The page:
A cancer biomarker refers to a substance or process that is indicative of the presence of cancer in the body. A biomarker may be a molecule secreted by a tumor or a specific response of the body to the presence of cancer. Genetic, epigenetic, proteomic, glycomic, and imaging biomarkers can be used for cancer diagnosis, prognosis, and epidemiology. Cancer biomarkers, particular those associated with genetic mutations or epigenetic alterations, often offer a quantitative way to determine when individuals are predisposed to particular types of cancers. Cancer biomarkers can also be useful in establishing a specific diagnosis. This is particularly the case when there is a need to determine whether tumors are of primary or metastatic origin. Another use of biomarkers in cancer medicine is for disease prognosis, which take place after an individual has been diagnosed with cancer. Cancer biomarkerscan also offer value in predicting or monitoring cancer recurrence.
Cancer can be treated by surgery, chemotherapy, radiation therapy, hormonal therapy, targeted therapy (including immunotherapy such as monoclonal antibody therapy) and synthetic lethality. Complete removal of the cancer without damage to the rest of the body (that is, achieving cure with near-zero adverse effects) is the ideal goal of treatment and is often the goal in practice. Synthetic lethality arises when a combination of deficiencies in the expression of two or more genes leads to cell death, whereas a deficiency in only one of these genes does not. The deficiencies can arise through mutations, epigenetic alterations or inhibitors of one or both of the genes. The incidence of concurrent cancer during pregnancy has risen due to the increasing age of pregnant mothers and due to the incidental discovery of maternal tumors during prenatal ultrasound examinations. Cancer treatment needs to be selected to do least harm to both the woman and her embryo/fetus. In some cases a therapeutic abortion may be recommended.
Cancer Diagnostic testing involves tests and procedures to confirm the presence of disease and identify the correct tumor type, location, extent and stage. Cancer Diagnostics plays an important role throughout your cancer treatment. Physical Examination, Laboratory tests, Biopsy, Imaging tests, Nuclear medicine scans, Endoscopy, Genetic tests are some of the diagnostic tests which are being carried out in the present world.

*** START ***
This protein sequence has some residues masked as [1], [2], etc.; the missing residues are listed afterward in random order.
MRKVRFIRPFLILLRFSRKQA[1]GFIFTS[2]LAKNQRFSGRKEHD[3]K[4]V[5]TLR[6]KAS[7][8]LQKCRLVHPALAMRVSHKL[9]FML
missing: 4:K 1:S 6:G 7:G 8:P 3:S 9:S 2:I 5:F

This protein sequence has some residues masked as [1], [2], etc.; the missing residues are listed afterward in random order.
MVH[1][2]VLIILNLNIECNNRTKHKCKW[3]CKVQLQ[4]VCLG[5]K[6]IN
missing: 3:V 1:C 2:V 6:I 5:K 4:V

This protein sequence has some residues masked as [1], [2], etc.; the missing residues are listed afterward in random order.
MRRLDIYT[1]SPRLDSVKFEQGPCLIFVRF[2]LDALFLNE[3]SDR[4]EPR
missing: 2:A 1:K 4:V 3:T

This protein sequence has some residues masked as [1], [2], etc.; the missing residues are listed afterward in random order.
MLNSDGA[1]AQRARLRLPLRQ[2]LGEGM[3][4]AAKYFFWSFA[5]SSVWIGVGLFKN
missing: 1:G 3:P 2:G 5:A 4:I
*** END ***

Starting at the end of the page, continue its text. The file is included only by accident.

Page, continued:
Cancer immunology is a branch of immunology that studies interactions between the immune system and cancer cells. Cancer immune surveillance is considered to be an important host protection process to inhibit carcinogenesis and to maintain cellular homeostasis. In the interaction of host and tumor cells, three essential phases have been proposed: elimination, equilibrium and escape, which are designated the ‘three E’s'. The principles of cancer immunoediting have set the foundations for understanding the dual host-protective and tumor sculpting actions of immunity on cancer and establishing the basis for novel individualized cancer immunotherapies.
Clinical Research in Cancer
Clinical trials are the final links in the chains of knowledge and for determining the roles of therapeutic advances. Clinical trials are the final links in the chains of knowledge and for determining the roles of therapeutic advances. Traditional clinical trials are straightforward and purposely simple. Traditional clinical trials focus on large populations. Clinical trials keep getting bigger, making therapies more expensive and delaying their availability to patients.
Cancer stem cells and drug resistance
Cancer stem cells are cancer cells that possess characteristics associated with normal stem cells, specifically the ability to give rise to all cell types found in a particular cancer sample. CSCs are therefore tumorigenic (tumor-forming), perhaps in contrast to other non-tumorigenic cancer cells. The "mutation in stem cell niche populations during development" hypothesis claims that these developing stem populations are mutated and then reproduce so that the mutation is shared by many descendants. These daughter cells are much closer to becoming tumors and their numbers increase the chance of a cancerous mutation. De-differentiation of mutated cells may create stem cell-like characteristics, suggesting that any cell might become a cancer stem cell. The design of new drugs for targeting CSCs requires understanding the cellular mechanisms that regulate cell proliferation. The first advances in this area were made with hematopoietic stem cells (HSCs) and their transformed counterparts in leukemia, the disease for which the origin of CSCs is best understood.